Like many great plans, Vermont’s Green Mountain Harvest Hydroponics operation began as a barroom conversation among friends. In the early 1990s farmer David Hartshorn and his now business partners, brothers John and Ted Farr, sat around discussing their dream of building a greenhouse to enable them to grow produce year-round. At the time, though, the energy costs required to bring the project online were so prohibitive that they tabled the idea.
Approximately twenty years later, though, the timing was right. In 2013, with a loan procured from the Vermont Economic Development Authority, Hartshorn and the Farrs launched Green Mountain Harvest Hydroponics (GMHH) in Waitsfield, Vermont.
With money from the loan, they purchased a used greenhouse from a flower grower in Colorado along with some Dutch-manufactured grow lights.
GMHH’s first year in business was a little rough, and involved market testing and heavy experimentation.
“We started out growing everything to see what would work,” Hartshorn says.
The Boston lettuce did not grow well, the romaine was spindly, and kale, the darling leaf du jour, didn’t flourish. GMHH also grew a selection of herbs, but found that only basil yielded a large enough return.
Hartshorn and his partner learned a lot that first year, and decided to refine and pare down GMHH’s crop offering to focus on the herbs and vegetables that the market desired—basil, watercress, and summer crisp lettuce. When GMHH introduced mixed salad greens to its growing trays, the farm’s team realized that it had found a winner.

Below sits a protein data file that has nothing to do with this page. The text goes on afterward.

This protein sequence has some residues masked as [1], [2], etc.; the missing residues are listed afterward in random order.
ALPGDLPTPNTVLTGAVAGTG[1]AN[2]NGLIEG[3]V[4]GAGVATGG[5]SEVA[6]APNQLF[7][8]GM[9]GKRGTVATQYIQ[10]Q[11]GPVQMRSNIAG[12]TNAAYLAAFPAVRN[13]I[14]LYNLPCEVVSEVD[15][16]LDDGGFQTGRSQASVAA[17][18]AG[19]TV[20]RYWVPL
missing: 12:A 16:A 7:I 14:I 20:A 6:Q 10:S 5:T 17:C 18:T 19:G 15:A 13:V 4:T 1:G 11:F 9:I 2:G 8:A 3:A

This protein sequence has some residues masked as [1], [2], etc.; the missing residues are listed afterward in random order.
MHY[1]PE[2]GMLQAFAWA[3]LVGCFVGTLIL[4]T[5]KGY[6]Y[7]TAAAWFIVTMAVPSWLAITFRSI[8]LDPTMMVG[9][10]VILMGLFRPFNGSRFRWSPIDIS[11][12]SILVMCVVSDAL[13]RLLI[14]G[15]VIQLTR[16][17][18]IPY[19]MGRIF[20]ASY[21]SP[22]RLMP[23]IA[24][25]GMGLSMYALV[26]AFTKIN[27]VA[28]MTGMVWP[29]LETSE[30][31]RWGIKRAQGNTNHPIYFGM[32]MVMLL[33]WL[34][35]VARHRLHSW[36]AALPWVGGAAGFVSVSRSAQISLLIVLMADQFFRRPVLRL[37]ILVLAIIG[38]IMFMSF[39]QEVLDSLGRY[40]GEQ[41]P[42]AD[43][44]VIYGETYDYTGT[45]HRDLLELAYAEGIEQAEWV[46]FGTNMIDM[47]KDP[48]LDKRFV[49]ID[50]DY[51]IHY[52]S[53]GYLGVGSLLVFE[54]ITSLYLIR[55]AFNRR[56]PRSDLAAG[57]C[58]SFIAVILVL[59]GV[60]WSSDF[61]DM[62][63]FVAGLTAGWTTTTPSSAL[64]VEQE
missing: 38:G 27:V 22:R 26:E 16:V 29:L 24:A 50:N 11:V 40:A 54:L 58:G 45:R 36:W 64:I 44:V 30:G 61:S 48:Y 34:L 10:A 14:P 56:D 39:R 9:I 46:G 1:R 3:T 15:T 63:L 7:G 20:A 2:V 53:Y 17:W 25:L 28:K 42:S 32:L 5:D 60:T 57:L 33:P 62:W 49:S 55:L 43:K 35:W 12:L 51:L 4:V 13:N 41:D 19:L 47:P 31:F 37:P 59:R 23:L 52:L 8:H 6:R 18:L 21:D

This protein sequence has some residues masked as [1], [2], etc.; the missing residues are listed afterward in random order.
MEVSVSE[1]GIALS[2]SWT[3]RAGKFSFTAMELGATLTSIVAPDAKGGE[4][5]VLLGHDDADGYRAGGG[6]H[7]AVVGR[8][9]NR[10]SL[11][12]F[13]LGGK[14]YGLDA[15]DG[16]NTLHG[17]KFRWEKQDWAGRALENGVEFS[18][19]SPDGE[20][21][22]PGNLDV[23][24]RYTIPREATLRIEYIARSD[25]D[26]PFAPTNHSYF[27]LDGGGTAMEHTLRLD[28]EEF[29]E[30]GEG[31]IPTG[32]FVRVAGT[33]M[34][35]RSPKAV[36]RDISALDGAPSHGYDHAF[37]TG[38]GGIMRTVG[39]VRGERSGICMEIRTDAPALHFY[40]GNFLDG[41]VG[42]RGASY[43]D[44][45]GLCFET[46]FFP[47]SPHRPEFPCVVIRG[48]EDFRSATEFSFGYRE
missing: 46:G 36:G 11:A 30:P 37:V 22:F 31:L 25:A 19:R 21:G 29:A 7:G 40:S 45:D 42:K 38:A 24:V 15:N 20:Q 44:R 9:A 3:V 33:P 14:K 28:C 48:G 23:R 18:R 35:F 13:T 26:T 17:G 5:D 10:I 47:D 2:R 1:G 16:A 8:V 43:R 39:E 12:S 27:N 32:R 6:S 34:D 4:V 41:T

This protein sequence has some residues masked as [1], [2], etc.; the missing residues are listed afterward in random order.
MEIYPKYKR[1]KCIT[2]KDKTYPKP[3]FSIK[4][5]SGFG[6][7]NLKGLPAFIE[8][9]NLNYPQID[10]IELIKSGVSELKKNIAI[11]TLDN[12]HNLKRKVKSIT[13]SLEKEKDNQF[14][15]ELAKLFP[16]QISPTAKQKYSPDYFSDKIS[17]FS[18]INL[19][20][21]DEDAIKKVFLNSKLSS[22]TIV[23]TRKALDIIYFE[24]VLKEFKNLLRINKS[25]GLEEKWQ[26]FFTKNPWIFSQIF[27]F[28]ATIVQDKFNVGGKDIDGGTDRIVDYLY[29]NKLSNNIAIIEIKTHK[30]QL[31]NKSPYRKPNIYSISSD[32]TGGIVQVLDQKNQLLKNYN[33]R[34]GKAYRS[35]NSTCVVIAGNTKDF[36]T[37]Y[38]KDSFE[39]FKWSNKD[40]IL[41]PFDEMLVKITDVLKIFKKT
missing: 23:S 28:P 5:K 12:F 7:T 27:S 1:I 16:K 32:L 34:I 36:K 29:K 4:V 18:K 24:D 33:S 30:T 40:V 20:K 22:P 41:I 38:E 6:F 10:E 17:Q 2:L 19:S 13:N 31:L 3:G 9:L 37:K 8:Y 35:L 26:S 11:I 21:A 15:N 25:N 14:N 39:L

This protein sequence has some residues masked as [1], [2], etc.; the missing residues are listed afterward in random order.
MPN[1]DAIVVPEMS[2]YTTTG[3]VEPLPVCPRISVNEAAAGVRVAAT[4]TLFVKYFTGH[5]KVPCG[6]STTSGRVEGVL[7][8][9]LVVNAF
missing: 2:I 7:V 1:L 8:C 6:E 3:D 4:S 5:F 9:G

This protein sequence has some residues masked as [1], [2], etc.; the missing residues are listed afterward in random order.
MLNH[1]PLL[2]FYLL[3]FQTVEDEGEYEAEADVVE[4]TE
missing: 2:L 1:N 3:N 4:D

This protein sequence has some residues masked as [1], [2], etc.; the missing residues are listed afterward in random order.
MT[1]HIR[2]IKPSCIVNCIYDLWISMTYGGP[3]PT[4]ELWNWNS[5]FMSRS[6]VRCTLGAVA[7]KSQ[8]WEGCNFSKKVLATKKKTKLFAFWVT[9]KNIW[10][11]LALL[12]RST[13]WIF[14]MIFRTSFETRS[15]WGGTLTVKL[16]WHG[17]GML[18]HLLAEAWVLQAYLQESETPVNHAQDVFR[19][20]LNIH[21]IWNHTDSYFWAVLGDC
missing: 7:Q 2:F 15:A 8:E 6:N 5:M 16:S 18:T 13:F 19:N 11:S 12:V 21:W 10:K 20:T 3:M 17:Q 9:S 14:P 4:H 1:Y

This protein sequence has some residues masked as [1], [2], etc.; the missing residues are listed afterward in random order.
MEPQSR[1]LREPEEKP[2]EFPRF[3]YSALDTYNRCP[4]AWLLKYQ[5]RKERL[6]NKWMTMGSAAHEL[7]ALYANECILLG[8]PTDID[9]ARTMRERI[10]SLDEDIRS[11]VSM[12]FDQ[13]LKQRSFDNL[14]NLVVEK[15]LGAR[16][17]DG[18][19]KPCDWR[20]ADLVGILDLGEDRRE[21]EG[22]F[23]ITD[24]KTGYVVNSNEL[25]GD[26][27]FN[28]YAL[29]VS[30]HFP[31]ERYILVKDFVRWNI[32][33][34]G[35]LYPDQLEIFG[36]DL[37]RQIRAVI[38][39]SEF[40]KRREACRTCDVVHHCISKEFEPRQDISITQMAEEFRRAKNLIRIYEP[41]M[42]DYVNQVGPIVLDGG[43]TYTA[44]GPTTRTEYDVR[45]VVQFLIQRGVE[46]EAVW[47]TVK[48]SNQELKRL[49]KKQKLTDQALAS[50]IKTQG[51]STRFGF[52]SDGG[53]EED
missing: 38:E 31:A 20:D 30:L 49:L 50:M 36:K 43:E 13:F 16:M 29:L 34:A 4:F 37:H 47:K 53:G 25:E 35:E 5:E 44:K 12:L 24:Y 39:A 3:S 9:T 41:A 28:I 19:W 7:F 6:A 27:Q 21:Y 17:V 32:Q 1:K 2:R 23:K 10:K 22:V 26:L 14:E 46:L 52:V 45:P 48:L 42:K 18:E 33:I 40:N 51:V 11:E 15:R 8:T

GMHH’s produce soon found its way onto the shelves of local Vermont grocery store including Healthy Living, City Market, and Hannaford; but it was an account with Whole Foods Market in Boston that really enabled the company to grow.
Now in its third year, GMHH has its sights set on expansion by doubling the size of it current 11,000-square-foot greenhouse to a half-acre of growing space. The operation is also taking measures to increase sustainability and crop yields. GMHH recently spent $80,000 on LED lights to upgrade its lighting system. Hartshorn says, the higher efficiency LED lights will reduce the farm’s energy costs by 60 or 70 percent and allow for several more crop rotations, enabling the lights to pay for themselves in short order. GMHH also installed a heating system that it fuels with debris from the Farr brothers’ tree service.
Hartshorn, a certified organic farmer, has wholeheartedly embraced the sustainable and economic benefits that come with farming in a controlled environment. “A wheelbarrow of rock fertilizer lasts six months and doesn’t get washed away every time it rains,” Hartshorn says. He adds that the yield from the quarter-acre hydroponic system that GMHH utilizes is 40 to 50 times that of the same amount of land in his outdoor farm. And as for pests, “the crops turn so fast,” he says, “there’s not much chance for them to take hold.”
As demand for year-round local food availability in Vermont and the New England region continues apace, the future appears bright for Hartshorn and the team at GMHH.